This Book Holds The Secret To Restaurant André’s Success

And the chef has no worries about the whole world knowing it


At Restaurant André (No. 3 on the 2016 Asia’s 50 Best Restaurants list), you won’t find a permanent dish. In fact, in chef André Chiang’s kitchen, you won’t even see an actual recipe.

Which is why it’s obvious that Octaphilosophy: The Eight Elements Of Restaurant André isn’t a conventional cookbook. With no perennial dishes to list in this publication, Chiang has instead opted to document everything that was created and served in his restaurant in the span of a year.

It’s a concept that showcases Chiang’s Octaphilosophy, his personal culinary approach, to perfection. Every dish revolves around its eight elements — artisan, memory, pure, salt, south, terroir, texture and unique — a set of founding principles that defines his cooking style and the philosophy of Restaurant André.

Sounds highly abstract? “Actually, it’s not,” says the chef, who, in demonstration of his point, laid bare his eight unique rules to inspire the world via this new tome.

Since opening the restaurant in Singapore in 2010, Taiwan-born Chiang has swiftly become a rising Asian star in the world of gastronomy. To become the subject of a Phaidon book is surely a statement of his status in the industry, an accolade not every award-winning chef has claimed. He tells us more about it.

To have a book published by Phaidon is quite an achievement. What does it mean to you?

It’s a very special project — I take it very seriously. There have been other book offers previously, but I didn’t want to rush things and have been waiting for the right moment to do this. I want to do it in the best way possible, and Phaidon is known for their focus on design, aesthetics and quality in every aspect.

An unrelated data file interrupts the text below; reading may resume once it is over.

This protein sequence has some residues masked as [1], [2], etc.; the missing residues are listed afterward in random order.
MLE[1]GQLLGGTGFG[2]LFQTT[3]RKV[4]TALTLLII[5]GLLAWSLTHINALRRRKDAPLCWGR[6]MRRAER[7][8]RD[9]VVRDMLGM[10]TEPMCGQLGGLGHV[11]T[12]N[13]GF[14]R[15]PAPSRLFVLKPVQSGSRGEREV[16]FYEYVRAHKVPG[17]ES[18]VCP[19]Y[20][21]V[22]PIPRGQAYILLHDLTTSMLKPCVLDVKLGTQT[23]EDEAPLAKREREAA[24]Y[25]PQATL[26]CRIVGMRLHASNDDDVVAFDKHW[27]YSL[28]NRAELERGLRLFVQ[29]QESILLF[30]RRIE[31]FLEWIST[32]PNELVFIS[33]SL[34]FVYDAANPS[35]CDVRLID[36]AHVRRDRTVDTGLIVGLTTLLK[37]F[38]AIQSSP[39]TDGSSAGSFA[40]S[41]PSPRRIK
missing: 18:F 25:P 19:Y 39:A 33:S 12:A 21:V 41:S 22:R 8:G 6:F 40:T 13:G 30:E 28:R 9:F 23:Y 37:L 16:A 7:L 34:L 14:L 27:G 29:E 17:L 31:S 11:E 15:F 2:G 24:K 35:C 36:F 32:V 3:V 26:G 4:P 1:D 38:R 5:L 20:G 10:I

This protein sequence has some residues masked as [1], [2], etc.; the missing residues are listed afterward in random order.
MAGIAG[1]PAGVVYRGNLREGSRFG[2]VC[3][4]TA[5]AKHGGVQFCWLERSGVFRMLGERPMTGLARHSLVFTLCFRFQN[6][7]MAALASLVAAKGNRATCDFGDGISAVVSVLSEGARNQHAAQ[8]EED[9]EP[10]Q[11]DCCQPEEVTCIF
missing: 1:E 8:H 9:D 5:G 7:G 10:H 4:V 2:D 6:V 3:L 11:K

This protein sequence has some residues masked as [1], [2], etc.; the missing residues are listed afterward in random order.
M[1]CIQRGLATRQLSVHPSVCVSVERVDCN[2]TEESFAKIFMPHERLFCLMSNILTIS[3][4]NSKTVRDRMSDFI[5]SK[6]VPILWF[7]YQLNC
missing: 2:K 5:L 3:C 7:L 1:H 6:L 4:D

What makes this the right moment?

This year, I’m turning 40… It’s also been five-and-a-half years since I’ve opened Restaurant André, so it’s another chapter [for the restaurant], too. We’ve had enough time to examine the things we cook and serve… everything is right, the restaurant has [established] its own tradition and language, all these things have come together.

Were there any reservations about revealing your recipes?

My own staff asked me the same question, too. To me, it doesn’t matter. We are very open, and I’ve never had a fixed recipe or menu because the dishes are changing all the time and my team works via their finely tuned senses. However, that led to a challenge in producing the book — since we had no actual recipes, we had to pen them down from scratch for all 190 dishes featured in the book.

The book is an inspirational resource, though many of its recipes seem rather complex for the average home cook. Who do you envision enjoying it? 

People who are truly passionate about food, who appreciate aesthetics and the depth of cooking. They are the ones who know that there’s not only one way that you can cook something. You learn a recipe for roasted lamb leg, but it doesn’t mean that you can only roast lamb leg; you can roast chicken, using the same method and ingredients that you can get [more] easily [than those listed in the recipe]. So that’s not an issue.

What, to you, was the most satisfying part about the final product?

It achieved what I wanted to deliver — it’s not just a cookbook, but also a story about Restaurant André and Octaphilosophy. Because the restaurant doesn’t have classic dishes, we decided to do the book in a different way — documenting everything that has been created and served to diners in 365 days. I really enjoyed the way in which we constructed the book. 

Photos: Edmond Ho & Phaidon

Read the full article on Magzter. For more Living stories, click here.

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